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Pilotwings Resort review

Nintendo’s 3DS is all set to arrive in the UK and with no Mario or Zelda to greet it, this responsibility falls to another great Nintendo franchise, Pilotwings. The last time we saw a Pilotwings game was on the Nintendo 64, and it certainly provided a relaxing and addictive experience which was far different from the exploits of a certain Italian plumber.

There is certainly a lot to love about Pilotwings Resort, thanks to it capturing what was great about the original. Throughout the game you take control of Aircraft, a Rocket Belt and also a Hand Glider as you work your way through around 40 missions. When you begin the games main Mission Mode, you are given a license and eased gently in thanks to the six unlockable difficulties which are on offer. You begin in the fairly simple Novice mode which sees you perform tasks such as flying your aircraft through rings, popping balloons with your rocket belt and learning to land using your glider. It’s all fairly easy to begin with really but that’s the point.

As you complete missions you are given a rating based on a set score, the higher you score the more stars you will achieve (out of three), and if you manage a perfect run then you will be able to score even higher should you attempt the mission again. The whole point of the star system is to unlock the higher difficulty levels, therefore although this may be fairly straightforward to being with, as the levels get more difficult it will take all your concentration in order to move forward in the game.

Once you have mastered the Novice level you will then find yourself taking on the Bronze level, this will see you introduced to a few other tricks the game has up its sleeve, such as the target practice which has you fire your gun at various targets while on the move. Things don’t really get tricky until the Silver difficulty level which ups the ante, asking you to achieve 27 gold stars before you can move on. Here you are not only introduced to a new jet aircraft which moves faster and is more difficult to manoeuvre, but the missions also up the stakes, for example, in one such mission you have to chase a car through a valley in order to burst spawning balloons.

As you move on to the even harder levels the difficulty only intensifies, although you given you only need a certain amount of stars to unlock each level you will find yourself getting to the end of the game fairly quickly.

The thing I like most about Pilotwings Resort is that the controls are very easy to get used to. This really is one of those pick up and play games, most of the time all you will find yourself doing is using the A button to accelerate and the B to brake. Steering and ascent/descent is controlled by the analogue stick and occasionally you may find yourself using the fire button to shoot at targets or the right shoulder button to take photos. Although the controls are simple, once you build in confidence you can use this to your advantage, allowing you to pull off various stunts such as fast descents under tunnels and daring swoops through bridges.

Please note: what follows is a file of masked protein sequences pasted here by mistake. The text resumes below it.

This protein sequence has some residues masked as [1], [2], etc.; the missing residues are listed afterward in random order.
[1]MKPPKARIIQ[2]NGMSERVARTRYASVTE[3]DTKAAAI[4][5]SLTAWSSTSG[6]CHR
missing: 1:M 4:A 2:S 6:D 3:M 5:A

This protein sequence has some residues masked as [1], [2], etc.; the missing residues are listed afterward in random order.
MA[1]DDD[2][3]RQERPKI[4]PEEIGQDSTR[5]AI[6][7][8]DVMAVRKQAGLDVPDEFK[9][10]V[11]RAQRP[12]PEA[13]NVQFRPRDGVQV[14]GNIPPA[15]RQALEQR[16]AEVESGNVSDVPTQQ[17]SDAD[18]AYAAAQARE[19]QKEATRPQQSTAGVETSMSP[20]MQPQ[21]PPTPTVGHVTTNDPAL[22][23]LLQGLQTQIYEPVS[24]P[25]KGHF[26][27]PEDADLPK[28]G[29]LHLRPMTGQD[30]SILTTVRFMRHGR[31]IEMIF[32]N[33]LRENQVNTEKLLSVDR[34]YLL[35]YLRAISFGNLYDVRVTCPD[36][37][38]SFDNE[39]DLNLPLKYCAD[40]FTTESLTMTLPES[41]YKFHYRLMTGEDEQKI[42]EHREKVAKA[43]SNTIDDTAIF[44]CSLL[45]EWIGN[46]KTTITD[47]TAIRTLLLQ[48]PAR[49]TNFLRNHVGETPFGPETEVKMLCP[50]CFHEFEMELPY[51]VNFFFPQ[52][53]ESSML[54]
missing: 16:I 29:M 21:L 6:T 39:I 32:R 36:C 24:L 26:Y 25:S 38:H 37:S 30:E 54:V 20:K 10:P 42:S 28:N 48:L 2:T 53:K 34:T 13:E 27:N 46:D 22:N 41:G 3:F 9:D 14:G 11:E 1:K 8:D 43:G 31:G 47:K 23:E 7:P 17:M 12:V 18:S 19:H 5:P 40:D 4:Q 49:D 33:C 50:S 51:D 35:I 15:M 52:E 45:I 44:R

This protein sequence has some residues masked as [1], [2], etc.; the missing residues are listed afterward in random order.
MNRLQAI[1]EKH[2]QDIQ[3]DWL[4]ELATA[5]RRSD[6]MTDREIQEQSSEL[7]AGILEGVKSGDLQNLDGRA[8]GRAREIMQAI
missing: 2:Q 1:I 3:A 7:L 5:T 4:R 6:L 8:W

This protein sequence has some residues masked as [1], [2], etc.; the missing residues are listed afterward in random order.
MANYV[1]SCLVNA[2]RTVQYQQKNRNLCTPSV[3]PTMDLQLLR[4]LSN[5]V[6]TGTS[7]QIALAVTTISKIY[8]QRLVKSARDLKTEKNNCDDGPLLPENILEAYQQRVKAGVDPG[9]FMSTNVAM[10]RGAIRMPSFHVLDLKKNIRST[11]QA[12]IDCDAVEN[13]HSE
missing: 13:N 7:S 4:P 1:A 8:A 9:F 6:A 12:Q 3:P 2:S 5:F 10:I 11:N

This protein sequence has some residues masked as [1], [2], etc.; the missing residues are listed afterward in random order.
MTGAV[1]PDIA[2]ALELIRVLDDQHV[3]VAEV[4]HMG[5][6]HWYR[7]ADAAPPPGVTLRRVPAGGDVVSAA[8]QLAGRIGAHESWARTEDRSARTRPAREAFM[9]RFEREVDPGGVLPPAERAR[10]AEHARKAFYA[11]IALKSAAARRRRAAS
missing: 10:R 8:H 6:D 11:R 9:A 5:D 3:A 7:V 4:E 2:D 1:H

As you complete each difficulty level you will unlock new features for the games Free Flight mode. This mode basically allows you to explore the island and go on an item collecting frenzy, these items change depending on the time of day, so you will probably spend a good few hours looking around if you want to collect everything.

Given this is the Nintendo 3DS we are talking about, there is an element of 3D to the game, moving the 3D slider right up gives you a great sense of depth and really brings the environment alive, although this setting may not be for everyone. Personally I placed the slider about halfway down, giving me a happy medium and still allowing for a sense of depth.

As far as presentation goes Pilotwings Resort is a very decent looking title, it has all of the polish you will have come to expect from Nintendo, while still retaining that sense of charm which all Nintendo titles seem to have. Another bonus to Pilotwings is that you can use your Mii within the game; therefore this can have some quite fun effects should you go a bit overboard on the design.

Pilotwings isn’t a huge game, therefore you will probably find that you manage to unlock all of the difficulty modes fairly quickly, however there is the option to try for a higher score, and there are also plenty of items to find in the freeplay mode, which means you will find yourself going back for more.  There are some disappointing aspects such as the lack of any multiplayer, and the fact you can complete the game quite quickly, however on balance the good points far outweigh the bad.

As a launch game Pilotwings is a great way to show off your system, the 3D effects are fantastic and the gameplay is very addictive. This sequel has certainly been a long time coming, and while it could have been more substantial, it’s still been well worth the wait.

Overall Rating: Good.

Edited On 24 Mar, 2011

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